“If it’s so bad, why don’t you do something else?”


Wesley got out his cigarettes. He didn’t think to offer the girl another, nor did she ask, and he struck a match and lit one. “It’s a little late now. I’ve been doing this for more years than you got birthdays. And I suppose now I’m what they’d say is an expert in my field. I got a line in misery and wickedness like Carter’s got pills.”


They began to walk again, and Maggie said, “Kind of seems like the way you see it, it’s too late for anything at all.”


“Maybe. But I’d just as soon avoid surprises anyhow.”

Clark obviously has an ear for the time period and does a masterful job recreating 1939 Saint Paul. If Confession merely followed Horner and his investigation, it would be a solid enough story.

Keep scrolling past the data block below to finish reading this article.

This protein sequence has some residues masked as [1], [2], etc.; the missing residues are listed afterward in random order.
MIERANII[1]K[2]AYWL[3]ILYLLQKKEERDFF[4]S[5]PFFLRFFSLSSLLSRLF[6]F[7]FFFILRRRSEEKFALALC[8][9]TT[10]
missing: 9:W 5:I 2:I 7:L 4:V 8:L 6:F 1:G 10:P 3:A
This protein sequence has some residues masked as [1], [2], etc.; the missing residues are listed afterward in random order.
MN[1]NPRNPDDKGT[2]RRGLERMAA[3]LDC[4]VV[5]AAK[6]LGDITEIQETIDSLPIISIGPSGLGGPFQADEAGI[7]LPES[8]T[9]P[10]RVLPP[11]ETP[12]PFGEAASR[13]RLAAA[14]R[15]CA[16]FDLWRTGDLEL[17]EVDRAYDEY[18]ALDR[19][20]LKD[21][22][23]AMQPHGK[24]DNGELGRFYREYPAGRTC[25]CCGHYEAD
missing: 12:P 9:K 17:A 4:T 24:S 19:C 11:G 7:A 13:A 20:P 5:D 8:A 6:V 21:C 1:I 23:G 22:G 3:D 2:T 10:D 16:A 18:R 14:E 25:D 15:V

What elevates Clark’s noir is the titular character himself. Herbert White is hardly a stock caricature. He’s strange and a little off-putting, yes, a large and physically imposing man who moves oddly and interacts with the world with difficulty thanks to birth defects.

He also has a peculiar memory: he can recall things from the distant past of his childhood rather well, but when it comes to the middle and foreground, he struggles. To that end, he compiles dozens of scrapbooks and maintains a daily diary in order to keep track of his comings and goings, the people he interacts with, his thoughts and wishes and dreams.